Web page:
Monster Mash

There were two more Frankenstein records that year. The first was actually a re-release, one of those rare cases of a long-dead novelty tune brought back to life. The 1962 “Monster Mash,” by Bobby Boris Pickett - for reasons never revealed - appeared again on the U.S. charts in the summer of ’73. Doing a cheesy imitation of Karloff, Pickett had jumped on the early sixties fad-wagon of Everything Monsters: two hit TV shows (The Munsters and The Addams Family), the Aurora model kits (the first of which was of course Frankenstein’s monster), lunch boxes, stickers, board games and toys. Like the James Bond spy craze and Beatlemania that followed it, the wave of new-old monsters swept over American pop culture. The fad came and went, before the first man had put his boot on the moon. Why did it then return a decade later, as the last Saturn rocket was being prepared to put the last sons of Apollo on the moon?

“Monster Mash” is musically negligible. And the lyrics are barely above the level of a seventh grader’s high concept: “Hey, what if that Frankenstein guy from the movies was the front man for a rock and roll combo?” It has the requisite references to the lab and the undertaker’s slab, ghouls coming to “get a jolt from my electrodes,” chains, graveyards, coffin-bangers and crypt-kickers. But pulling apart the strands of the backstory, we find a far more complex tangle of knots. Here’s a nonentity American singer imitating a British actor who’d changed his name to the Germanic “Karloff” and who played both the berserking monster and the mad scientist maker. The tune comes out at the height of the craze, then disappears for ten years. Clearly, someone’s electrodes were clamped onto this musical corpse. Someone’s life-giving electro-juice ran through it and brought it back to life.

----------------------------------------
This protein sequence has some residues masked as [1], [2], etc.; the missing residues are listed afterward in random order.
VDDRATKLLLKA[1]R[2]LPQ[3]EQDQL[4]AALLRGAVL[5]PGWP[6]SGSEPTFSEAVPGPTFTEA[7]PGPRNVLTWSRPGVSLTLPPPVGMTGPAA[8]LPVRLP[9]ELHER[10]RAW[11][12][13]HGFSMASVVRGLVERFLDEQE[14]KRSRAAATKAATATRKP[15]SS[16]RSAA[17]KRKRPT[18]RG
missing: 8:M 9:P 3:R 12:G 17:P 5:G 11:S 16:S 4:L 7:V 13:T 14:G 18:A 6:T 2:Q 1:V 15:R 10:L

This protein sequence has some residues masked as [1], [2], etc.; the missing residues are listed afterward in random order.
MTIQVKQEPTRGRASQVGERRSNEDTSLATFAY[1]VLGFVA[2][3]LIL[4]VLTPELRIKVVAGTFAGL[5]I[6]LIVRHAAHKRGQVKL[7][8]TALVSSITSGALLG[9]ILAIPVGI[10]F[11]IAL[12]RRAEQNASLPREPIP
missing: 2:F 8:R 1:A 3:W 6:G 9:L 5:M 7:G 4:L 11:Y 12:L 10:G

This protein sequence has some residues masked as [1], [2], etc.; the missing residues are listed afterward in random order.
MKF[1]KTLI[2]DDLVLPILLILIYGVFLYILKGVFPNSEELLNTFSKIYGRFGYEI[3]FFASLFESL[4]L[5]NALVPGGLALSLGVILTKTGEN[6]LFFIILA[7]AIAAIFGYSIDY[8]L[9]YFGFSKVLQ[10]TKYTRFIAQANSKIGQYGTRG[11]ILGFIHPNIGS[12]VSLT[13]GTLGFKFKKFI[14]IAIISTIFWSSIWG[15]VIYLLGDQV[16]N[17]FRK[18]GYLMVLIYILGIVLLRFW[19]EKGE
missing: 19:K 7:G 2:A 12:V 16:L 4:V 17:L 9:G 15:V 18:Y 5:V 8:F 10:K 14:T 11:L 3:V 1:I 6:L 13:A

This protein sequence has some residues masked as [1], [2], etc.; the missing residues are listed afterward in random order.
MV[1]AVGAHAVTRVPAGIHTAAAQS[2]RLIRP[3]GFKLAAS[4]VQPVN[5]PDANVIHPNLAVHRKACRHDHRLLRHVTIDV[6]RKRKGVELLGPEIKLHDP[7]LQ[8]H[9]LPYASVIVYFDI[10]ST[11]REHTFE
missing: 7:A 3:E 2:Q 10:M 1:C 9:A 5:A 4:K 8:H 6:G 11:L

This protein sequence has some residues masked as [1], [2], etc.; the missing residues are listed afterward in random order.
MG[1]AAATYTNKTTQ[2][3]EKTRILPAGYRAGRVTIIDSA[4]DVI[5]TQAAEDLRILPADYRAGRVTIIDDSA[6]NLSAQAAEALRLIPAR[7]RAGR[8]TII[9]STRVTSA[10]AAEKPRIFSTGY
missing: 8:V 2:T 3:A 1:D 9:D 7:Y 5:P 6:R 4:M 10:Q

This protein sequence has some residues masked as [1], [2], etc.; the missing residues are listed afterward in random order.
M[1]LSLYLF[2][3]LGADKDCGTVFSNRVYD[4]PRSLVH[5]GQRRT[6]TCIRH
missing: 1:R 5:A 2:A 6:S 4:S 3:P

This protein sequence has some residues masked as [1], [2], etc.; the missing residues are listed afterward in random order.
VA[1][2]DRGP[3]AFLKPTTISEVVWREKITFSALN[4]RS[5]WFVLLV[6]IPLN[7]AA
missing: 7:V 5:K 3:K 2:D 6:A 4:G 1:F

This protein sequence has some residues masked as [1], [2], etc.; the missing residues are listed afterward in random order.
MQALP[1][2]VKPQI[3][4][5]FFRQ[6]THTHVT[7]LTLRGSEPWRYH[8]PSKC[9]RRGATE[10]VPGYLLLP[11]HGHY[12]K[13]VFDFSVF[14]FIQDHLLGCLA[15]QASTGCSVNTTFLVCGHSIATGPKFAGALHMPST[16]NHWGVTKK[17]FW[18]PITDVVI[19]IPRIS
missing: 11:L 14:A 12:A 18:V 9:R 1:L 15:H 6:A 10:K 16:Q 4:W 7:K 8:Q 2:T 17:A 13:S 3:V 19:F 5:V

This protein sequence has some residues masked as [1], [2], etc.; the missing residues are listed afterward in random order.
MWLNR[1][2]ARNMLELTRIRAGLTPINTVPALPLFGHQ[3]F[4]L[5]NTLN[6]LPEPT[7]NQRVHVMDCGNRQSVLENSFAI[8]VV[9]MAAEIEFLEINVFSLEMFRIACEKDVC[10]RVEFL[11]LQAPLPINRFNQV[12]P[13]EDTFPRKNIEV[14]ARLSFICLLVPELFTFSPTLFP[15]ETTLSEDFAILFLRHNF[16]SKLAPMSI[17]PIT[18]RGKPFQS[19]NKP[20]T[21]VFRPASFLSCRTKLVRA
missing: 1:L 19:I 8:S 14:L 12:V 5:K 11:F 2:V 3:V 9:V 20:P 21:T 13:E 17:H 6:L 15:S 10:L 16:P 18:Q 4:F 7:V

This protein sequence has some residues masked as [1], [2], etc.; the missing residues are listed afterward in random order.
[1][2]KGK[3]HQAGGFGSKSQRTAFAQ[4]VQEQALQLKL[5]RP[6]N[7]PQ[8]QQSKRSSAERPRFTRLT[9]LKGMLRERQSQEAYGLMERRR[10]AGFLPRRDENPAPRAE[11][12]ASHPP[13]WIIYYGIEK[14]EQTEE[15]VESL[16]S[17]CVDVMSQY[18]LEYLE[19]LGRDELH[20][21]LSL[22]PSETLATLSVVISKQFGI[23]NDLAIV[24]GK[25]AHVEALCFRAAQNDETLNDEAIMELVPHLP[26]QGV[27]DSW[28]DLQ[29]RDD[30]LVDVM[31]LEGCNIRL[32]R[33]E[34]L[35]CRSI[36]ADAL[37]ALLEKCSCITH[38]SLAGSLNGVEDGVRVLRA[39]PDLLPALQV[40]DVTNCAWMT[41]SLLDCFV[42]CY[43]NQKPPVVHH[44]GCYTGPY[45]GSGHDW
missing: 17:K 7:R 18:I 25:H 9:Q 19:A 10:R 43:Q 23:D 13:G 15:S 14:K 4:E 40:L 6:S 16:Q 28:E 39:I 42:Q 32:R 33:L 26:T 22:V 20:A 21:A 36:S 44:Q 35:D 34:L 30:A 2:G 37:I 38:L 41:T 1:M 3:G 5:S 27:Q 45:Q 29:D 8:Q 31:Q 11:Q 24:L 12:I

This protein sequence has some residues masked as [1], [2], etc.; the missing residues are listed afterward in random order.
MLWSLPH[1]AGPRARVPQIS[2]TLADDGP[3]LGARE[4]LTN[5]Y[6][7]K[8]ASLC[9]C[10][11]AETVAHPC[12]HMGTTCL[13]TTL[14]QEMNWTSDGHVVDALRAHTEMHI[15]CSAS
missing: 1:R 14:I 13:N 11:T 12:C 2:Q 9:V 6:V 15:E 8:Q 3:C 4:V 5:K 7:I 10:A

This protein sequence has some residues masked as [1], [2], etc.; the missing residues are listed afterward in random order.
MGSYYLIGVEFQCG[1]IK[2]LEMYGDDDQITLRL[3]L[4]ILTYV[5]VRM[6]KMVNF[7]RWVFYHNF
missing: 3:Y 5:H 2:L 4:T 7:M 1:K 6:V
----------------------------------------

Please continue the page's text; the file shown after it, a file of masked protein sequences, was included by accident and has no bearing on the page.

“Frankenstein,” as he first appears, is not the creature but the creator. Plays, films, and knockoff novels blurred the name’s use. Eventually, it’s the monster (a term almost never used in Mary Shelley’s book) that gets the moniker. But we do not forget that the original Frankenstein is a man, not a man-made being. He’s a scientist, a seeker, a wild-eyed Romantic Germanic hero. Shelley’s subtitle - “A Modern Prometheus” - captures the essence of his story. This is now, not the ancient days, and still there are heroes willing to risk all to grasp the torch of secret knowledge. Stealing fire from heaven and bringing it back to earth, Prometheus gained himself the eternal hatred of the gods. For his crime, he was chained to a rock, with an eagle picking out his liver. Celestial fire is for the gods, not humans, and those who dare to think otherwise will be punished forever. Yes indeed, as Neil Armstrong said when Apollo 11 touched down on the moon, “the eagle has landed.”

Perhaps linking this doomy grandeur to idiotic schlock-and-roll is simply too much. But, Shelley’s creature tells us at the end of the novel, “the fallen angel becomes a malignant devil. I, the miserable and the abandoned, am an abortion, to be spurned at and kicked and trampled on.” Songs are creatures too, with a life and a death, and an afterlife. Recordings live on in the heavens, though there’s nothing much lower in the musical hierarchy than a fad-riding novelty tune. Is the “Monster Mash” an abortion, a divine portent of misfortune, a piece of Top Forty drivel or an Opener of the Way? We are convinced that it can be all of these. Listen then, to the last lines of the song: “For you, the living, this mash was meant too. When you get to my door tell them Boris sent you.”